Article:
Raising Cain (Universal) (1992)
|Year Of Production||1992|
|RSDL / Flipper||RSDL (60:58)||Cast & Crew|
|Region Coding||2,4||Directed By||Brian De Palma|
Universal Pictures Home Video
|Pan & Scan/Full Frame||None||
English Dolby Digital 2.0 (192Kb/s)
Hungarian Dolby Digital 2.0 (192Kb/s)
|Widescreen Aspect Ratio||1.85:1|
|Video Format||576i (PAL)|
|Original Aspect Ratio||1.85:1||Miscellaneous|
|Annoying Product Placement||No|
|Action In or After Credits||No|
Raising Cain is a film about a respected psychologist who abducts a number of children to recreate a series of shocking experiments from his childhood.
Carter Nix (John Lithgow) is a psychologist who has decided to take a year off work to help raise his young daughter. When Cain, one of Carter's multiple personalities, emerges he quickly sets about abducting a number of children and disposing of their parents. Cain plans to use these children, and his own daughter, to recreate a series of psychological experiments from his childhood. As Carter's behavior becomes erratic his wife Jenny (Lolita Davidovich) begins to suspect that he is hiding something and she become a threat to his plans.
This film was written and directed by Brian De Palma (The Untouchables, Scarface) and it never escapes the feeling of a bad midday movie. The performances by all the lead actors are uninspiring and the script is predictable, containing numerous clichés and plot holes. Unfortunately, this film is very disappointing and it never really engages the viewer.
The transfer is presented at an aspect ratio of 1.85:1 and it is 16x9 enhanced.
The transfer is acceptably sharp throughout but does appear notably softer during some of the darker scenes. No low-level noise was detected at any time during the transfer. During the dark sections of the transfer an average level of shadow detail is evident. This level of shadow detail may be due to the original source material and is only minimally disturbing.
The colour palette displayed always appears slightly muted with a strong emphasis on browns and greys.
No MPEG artefacts were detected at any time during the transfer.
A number of minor aliasing artefacts may be seen during the transfer. Some examples may be seen at 13:31, 17:29, 42:02, 47:34, 51:06 and 52:14. Each of these artefacts are quite minor and they are only slightly disturbing.
Numerous small film artefacts may be seen throughout the transfer. Some examples of these artefacts may be seen at 10:16, 13:32, 17:53, 18:20, 19:19 and 24:58. Due to the frequency, these artefacts are slightly annoying. Some obvious film grain may be seen throughout the transfer but this is never irritating.
Seven sets of subtitles are included on the disc. I extensively sampled the English stream and found it to be easy to read and consistently accurate.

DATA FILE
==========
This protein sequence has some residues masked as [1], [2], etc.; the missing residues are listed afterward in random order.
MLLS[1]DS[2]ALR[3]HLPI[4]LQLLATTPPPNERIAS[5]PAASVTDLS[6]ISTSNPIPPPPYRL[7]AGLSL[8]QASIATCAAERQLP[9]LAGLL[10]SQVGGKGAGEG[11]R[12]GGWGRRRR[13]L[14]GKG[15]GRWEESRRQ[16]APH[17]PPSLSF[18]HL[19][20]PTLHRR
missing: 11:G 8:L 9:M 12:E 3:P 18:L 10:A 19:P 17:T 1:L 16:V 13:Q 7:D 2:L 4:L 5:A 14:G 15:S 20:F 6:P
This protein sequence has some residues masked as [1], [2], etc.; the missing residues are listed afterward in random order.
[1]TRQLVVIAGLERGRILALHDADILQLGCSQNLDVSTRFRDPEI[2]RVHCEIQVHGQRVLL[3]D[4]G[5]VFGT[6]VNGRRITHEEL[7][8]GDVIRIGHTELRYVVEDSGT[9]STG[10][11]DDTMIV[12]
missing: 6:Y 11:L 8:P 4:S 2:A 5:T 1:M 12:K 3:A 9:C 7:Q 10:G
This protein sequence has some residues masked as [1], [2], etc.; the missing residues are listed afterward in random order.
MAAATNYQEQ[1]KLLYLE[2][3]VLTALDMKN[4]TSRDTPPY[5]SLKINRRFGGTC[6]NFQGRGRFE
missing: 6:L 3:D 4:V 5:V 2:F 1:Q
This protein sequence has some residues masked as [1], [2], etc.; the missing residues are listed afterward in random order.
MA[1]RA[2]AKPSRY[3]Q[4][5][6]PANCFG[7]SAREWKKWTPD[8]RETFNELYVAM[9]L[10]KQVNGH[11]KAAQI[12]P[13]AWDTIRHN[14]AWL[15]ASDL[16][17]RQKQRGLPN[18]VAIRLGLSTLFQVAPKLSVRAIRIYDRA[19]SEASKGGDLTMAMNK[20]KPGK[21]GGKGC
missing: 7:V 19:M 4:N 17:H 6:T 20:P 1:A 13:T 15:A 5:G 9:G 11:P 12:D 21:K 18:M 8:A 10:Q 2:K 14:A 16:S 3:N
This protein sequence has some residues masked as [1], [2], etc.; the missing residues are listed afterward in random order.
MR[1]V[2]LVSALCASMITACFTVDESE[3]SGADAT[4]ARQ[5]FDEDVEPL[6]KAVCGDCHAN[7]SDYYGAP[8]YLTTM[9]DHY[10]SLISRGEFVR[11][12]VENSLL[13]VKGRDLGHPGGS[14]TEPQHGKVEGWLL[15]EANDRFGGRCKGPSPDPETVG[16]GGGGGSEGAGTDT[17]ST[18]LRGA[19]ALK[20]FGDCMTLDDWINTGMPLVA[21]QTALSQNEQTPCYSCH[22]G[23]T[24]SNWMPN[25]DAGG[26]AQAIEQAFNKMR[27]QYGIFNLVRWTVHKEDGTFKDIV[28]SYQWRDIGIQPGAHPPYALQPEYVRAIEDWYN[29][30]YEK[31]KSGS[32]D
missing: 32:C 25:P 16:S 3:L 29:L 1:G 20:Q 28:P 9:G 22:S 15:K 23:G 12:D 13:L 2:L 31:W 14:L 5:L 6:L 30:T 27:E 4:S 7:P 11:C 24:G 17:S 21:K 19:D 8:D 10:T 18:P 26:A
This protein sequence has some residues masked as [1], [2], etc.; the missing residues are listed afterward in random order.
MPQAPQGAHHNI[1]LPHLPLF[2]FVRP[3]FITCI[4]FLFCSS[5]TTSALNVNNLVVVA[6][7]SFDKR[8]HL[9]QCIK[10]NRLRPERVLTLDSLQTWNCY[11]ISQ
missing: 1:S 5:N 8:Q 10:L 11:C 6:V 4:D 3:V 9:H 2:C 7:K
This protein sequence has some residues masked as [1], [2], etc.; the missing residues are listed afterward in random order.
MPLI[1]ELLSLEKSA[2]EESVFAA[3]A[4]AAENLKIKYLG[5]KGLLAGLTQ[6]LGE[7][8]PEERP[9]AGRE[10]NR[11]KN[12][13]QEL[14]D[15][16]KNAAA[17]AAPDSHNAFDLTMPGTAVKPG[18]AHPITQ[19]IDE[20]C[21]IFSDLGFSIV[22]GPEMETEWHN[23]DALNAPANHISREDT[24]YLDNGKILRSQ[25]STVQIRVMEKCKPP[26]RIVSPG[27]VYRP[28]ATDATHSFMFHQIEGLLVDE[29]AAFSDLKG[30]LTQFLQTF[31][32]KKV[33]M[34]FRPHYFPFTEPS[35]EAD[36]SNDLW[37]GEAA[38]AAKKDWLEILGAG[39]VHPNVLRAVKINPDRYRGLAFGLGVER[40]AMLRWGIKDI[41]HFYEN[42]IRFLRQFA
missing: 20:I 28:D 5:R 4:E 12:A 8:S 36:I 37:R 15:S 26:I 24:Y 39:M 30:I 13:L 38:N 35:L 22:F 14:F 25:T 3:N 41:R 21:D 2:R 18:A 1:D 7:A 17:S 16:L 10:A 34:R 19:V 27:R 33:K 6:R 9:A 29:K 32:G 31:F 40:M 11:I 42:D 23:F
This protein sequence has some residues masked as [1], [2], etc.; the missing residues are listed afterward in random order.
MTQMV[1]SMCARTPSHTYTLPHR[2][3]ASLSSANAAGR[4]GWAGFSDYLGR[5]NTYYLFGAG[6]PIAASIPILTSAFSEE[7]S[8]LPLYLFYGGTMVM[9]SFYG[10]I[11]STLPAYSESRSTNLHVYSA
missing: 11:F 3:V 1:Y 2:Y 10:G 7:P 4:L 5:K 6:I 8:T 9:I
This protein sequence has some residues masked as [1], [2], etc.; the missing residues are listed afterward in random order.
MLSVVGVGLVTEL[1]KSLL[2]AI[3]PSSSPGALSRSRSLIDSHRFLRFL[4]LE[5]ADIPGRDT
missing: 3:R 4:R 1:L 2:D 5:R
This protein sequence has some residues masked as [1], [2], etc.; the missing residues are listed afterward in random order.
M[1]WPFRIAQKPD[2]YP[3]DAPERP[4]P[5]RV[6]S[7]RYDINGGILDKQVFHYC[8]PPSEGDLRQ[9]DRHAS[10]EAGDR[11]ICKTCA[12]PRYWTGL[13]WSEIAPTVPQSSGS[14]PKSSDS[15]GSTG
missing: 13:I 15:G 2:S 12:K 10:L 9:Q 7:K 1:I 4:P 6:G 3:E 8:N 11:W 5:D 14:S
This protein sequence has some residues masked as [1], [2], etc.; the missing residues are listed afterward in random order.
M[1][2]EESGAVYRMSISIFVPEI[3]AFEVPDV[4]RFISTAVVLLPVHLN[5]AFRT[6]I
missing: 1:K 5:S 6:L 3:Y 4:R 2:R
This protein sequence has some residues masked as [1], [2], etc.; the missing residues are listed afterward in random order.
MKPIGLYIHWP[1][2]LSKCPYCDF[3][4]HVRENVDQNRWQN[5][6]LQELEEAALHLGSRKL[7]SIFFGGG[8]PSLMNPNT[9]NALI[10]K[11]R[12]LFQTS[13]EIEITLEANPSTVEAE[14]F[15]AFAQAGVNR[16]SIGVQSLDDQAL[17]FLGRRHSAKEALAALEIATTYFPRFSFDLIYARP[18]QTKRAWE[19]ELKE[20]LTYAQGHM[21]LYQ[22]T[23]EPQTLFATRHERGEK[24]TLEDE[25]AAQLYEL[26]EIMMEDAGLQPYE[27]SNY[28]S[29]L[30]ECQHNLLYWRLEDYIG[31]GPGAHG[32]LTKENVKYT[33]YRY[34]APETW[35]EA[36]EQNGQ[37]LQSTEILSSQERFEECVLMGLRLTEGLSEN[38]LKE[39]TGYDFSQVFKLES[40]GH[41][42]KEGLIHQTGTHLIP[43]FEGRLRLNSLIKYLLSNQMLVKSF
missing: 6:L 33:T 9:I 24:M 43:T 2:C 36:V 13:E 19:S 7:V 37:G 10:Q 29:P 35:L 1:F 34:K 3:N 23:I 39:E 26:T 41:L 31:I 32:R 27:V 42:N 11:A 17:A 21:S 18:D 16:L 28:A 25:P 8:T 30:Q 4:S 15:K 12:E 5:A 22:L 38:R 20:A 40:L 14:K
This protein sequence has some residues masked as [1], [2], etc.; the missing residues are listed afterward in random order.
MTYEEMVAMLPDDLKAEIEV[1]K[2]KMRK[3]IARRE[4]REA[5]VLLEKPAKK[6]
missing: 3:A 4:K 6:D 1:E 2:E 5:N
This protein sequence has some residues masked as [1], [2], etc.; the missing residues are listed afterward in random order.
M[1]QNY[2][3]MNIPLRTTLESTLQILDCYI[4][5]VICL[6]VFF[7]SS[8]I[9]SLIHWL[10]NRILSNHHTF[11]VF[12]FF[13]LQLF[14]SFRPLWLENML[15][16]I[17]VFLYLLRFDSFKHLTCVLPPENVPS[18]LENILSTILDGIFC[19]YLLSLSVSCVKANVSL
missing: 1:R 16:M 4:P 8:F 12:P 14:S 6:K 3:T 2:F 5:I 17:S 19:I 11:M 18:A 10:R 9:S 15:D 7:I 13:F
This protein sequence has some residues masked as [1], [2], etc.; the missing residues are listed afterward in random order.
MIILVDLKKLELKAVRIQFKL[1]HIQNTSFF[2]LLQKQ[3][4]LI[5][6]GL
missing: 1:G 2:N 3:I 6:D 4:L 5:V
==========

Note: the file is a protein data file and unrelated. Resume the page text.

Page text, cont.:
This is an RSDL formatted DVD and the layer change occurs at 60:58, during a fade to black at the start of chapter thirteen and it is not disruptive.
An English Dolby Digital 192 kbps 2.0 surround track and a Hungarian Dolby Digital 192 kbps 2.0 track are included on the disc. I listened to the English track in full and briefly sampled the other track.
The dialogue was always clear and easy to understand.
No dropouts or problems with audio sync were detected at any time during the transfer.
The orchestral score by Pino Donaggio suited the on-screen action but never draws attention to itself.
The surround channel was used minimally throughout the transfer for the score and occasional effects.
The subwoofer channel was not utilized during the transfer.
|Surround Channel Use|
The non-animated menu is presented at an aspect ratio of either 1.78:1 or 1.33:1 depending upon the player setup.
This trailer is presented with a Dolby Digital 192 kbps 2.0 soundtrack at an aspect ratio of 1.85:1 and it is not 16x9 enhanced: eight sets of subtitles are also provided.
NOTE: To view non-R4 releases, your equipment needs to be multi-zone compatible and usually also NTSC compatible.
Both versions of the DVD appear to be identical and I therefore would have no preference for either version.
Raising Cain is an ultimately disappointing film that will leave most viewers looking for a little more substance.
The video transfer is acceptable but does show a number of relatively minor flaws.
The Dolby Digital 2.0 surround soundtrack is functional and suitable for the feature.
Disappointingly the only extra included is a theatrical trailer.
|DVD||Toshiba 2109, using S-Video output|
|Display||Sony KP-E41SN11. Calibrated with Video Essentials.|
|Audio Decoder||Built in to amplifier/receiver. Calibrated with Video Essentials.|
|Amplification||Front left/right: ME75b; Center: DA50ES; rear left/right: DA50ES; subwoofer: NAD 2600 (Bridged)|
|Speakers||Front left/right: VAF DC-X; Center: VAF DC-6; rear left/right: VAF DC-7; subwoofer: Custom NHT-1259|